With the SmartMesh XT approach, each hop adds 31.2 ms, so if an instrument is ten hops from the gateway (which could be the case for some on the fringes of a huge network) latency is 312.5 ms. More typically, a network will require three or four hops, so latency will be about 100 to 135 ms. In most installations, up to 30% of the devices in a network talk directly to the gateway, so those have no extra hops. There are strategies to mitigate latency, but some can reduce battery life.

Emerson and Cisco
In late 2007 Emerson announced it would collaborate with Cisco to provide WiFi plant network solutions for its customers. The networks will use Cisco’s Unified Wireless Architecture offering which includes Cicso’s 1500 Series wireless mesh access points, controllers, network management software, and plant applications such as communication, tracking, video, and worker mobility tools. Emerson says it will manage the projects and deliver the solutions by working with Cisco, and will thus eliminate the need for a ‘complex wireless overlay network.’ Cisco’s Wireless Control System will centralise the configuration and management of the plant’s WiFi network.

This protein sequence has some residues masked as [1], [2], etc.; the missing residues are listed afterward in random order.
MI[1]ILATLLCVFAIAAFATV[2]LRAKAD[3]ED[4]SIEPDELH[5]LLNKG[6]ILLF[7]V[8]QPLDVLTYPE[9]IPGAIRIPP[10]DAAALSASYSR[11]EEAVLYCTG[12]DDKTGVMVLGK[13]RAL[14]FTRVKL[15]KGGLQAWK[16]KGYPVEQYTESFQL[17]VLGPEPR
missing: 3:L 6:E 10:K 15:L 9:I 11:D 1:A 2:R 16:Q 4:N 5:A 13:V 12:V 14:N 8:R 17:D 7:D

Emerson is also busy developing new instruments to add to its field devices. At the same time it made the Cisco announcement, it said that it was also adding to its wireless instrument portfolio a ‘discrete transmitter’ to connect to digital points, a vibration transmitter, a remote operations controller, and in collaboration with Rohrback Cosasco Systems, a corrosion monitor.

Invensys: the technology agnostics
The third wireless technology is driven by Apprion (www.apprion.com) and its industrial partner, Invensys. The two say wireless has huge potential but must be approached with a plan. A plant-wide assessment is a critical first step. They cite studies that say wireless networks require more management than
comparable wired counterparts. Users that build haphazardly will ultimately find a mess of conflicting communication.